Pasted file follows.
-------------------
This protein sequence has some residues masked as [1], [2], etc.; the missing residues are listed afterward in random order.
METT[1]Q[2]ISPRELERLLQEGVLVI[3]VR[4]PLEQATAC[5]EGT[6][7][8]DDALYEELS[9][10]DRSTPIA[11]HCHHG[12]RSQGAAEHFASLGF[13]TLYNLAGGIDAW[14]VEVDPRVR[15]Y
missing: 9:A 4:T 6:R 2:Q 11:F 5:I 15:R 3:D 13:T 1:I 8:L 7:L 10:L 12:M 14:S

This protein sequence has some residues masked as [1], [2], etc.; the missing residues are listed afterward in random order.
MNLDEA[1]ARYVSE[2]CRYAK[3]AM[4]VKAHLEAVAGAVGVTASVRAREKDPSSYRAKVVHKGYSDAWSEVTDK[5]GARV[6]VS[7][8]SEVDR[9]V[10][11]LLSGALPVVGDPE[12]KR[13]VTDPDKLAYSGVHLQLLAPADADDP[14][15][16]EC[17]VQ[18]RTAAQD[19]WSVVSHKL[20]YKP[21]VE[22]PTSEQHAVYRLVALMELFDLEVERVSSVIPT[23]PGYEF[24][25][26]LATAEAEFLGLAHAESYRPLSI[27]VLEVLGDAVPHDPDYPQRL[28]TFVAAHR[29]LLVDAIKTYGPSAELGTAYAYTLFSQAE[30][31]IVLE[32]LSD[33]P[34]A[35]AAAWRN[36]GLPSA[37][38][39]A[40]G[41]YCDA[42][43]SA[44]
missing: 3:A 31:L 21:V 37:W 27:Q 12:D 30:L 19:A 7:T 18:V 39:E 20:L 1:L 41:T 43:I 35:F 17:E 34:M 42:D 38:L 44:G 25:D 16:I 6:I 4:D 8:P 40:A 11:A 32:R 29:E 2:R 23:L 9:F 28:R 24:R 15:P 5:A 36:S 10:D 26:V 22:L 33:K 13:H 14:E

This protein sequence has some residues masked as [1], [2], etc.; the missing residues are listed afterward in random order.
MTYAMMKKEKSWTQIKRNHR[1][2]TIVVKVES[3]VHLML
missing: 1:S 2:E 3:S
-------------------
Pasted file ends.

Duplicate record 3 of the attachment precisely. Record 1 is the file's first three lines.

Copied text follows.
This protein sequence has some residues masked as [1], [2], etc.; the missing residues are listed afterward in random order.
MTYAMMKKEKSWTQIKRNHR[1][2]TIVVKVES[3]VHLML
missing: 1:S 2:E 3:S